If you’ve ever looked at pictures from the Victorian era then you’ve probably noticed that nobody is smiling. Everybody looks so serious that it seems as if people in the 1800s simply didn’t know how to have fun. But these images of a woman smiling and goofing around while taking photos proof that Victorians weren’t as serious as we thought.
Why didn’t people smile in old portraits? Mark Twain once said, “A photograph is a most important document, and there is nothing more damning to go down to posterity than a silly, foolish smile caught and fixed forever. “
The reason people didn’t smile for early pictures is that people related to photography as they would a painting, and if you were only going to be photographed a few times in your life, it was a serious occasion. You dressed in your best and you struck a dignified pose, as though you were being immortalized on a canvas.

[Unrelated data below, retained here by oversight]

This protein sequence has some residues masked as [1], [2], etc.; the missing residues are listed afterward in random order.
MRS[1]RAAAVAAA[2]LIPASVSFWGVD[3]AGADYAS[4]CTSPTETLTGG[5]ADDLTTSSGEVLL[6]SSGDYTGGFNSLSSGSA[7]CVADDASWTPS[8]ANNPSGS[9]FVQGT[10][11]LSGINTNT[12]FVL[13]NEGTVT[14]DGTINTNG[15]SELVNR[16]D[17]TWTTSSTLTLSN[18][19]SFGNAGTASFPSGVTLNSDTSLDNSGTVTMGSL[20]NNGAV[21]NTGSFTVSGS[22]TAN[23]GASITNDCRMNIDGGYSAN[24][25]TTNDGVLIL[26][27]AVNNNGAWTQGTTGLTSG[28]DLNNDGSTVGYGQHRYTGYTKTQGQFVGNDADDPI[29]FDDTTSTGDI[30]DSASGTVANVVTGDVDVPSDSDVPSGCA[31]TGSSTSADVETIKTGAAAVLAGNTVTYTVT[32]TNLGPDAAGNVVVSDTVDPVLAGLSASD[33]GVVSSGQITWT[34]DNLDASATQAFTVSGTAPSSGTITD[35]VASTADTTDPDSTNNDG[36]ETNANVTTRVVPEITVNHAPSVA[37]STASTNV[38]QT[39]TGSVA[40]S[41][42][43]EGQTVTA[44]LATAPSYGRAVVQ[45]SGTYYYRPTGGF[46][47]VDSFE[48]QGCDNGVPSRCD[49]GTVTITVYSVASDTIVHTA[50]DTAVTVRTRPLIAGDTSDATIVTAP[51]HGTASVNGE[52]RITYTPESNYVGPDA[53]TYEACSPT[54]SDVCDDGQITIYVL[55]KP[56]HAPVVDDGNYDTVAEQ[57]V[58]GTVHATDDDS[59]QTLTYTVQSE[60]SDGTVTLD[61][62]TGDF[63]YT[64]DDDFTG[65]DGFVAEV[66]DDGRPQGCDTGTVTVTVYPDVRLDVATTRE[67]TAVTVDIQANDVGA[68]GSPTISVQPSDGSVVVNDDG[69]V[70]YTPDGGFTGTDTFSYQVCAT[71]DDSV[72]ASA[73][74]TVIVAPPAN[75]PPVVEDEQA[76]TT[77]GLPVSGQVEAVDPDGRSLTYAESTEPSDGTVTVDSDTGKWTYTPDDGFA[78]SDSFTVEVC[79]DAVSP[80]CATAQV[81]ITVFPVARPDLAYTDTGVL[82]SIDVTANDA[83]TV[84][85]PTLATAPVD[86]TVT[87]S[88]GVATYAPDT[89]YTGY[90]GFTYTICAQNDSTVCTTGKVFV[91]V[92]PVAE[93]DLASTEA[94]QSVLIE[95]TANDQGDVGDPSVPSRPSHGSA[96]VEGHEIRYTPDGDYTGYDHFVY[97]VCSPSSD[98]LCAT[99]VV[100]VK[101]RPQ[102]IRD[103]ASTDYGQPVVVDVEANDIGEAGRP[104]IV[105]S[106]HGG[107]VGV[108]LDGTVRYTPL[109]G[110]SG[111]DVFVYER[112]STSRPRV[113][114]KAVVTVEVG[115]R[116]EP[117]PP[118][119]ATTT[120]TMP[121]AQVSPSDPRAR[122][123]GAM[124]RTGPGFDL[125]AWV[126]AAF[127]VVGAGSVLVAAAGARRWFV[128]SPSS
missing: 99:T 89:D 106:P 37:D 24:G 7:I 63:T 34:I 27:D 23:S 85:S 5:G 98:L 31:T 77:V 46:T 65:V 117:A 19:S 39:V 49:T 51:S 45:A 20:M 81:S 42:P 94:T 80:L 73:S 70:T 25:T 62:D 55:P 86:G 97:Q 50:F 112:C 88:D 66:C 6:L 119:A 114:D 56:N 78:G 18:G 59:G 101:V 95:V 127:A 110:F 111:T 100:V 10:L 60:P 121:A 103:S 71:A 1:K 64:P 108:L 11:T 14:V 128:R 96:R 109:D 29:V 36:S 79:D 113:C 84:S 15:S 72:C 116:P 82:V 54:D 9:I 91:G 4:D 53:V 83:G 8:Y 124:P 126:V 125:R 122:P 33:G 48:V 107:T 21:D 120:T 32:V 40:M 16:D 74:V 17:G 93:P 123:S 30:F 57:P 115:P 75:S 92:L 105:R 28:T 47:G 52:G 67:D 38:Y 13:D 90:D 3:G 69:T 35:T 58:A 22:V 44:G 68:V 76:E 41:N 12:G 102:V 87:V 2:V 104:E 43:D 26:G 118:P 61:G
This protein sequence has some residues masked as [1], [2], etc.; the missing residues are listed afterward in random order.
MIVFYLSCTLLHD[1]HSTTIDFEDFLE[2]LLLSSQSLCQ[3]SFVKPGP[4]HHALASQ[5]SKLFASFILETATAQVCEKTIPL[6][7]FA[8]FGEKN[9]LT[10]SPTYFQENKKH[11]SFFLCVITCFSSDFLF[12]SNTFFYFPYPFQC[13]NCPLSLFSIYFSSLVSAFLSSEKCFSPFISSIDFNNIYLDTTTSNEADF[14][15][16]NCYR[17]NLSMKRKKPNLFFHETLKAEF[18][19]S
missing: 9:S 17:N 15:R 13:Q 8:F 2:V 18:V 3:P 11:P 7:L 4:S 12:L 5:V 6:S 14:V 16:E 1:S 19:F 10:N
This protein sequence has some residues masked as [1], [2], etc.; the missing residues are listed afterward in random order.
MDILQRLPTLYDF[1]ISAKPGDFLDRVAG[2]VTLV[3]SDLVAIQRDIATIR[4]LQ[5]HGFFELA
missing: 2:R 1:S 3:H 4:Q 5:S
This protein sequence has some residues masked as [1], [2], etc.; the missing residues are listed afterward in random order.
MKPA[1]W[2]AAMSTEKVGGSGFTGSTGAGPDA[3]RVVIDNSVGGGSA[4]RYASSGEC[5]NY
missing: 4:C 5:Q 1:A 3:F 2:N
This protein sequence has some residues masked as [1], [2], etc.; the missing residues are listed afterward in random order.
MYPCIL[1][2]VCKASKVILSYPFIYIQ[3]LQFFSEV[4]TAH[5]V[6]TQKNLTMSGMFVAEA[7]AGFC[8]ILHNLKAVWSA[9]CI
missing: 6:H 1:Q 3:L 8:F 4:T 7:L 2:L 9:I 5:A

Another reason that exposure times were several minutes at the very birth of photography, but by the 1850s times were down to a few seconds. People couldn’t hold their smiles in place for that long. If they did, the photo would have almost certainly come out blurry. And then they’d have to sit for it again.
Once photography becomes cheap and common with the introduction of Kodak candids by the turn of the century, people begin to smile and grin and fool around if it isn’t an important event.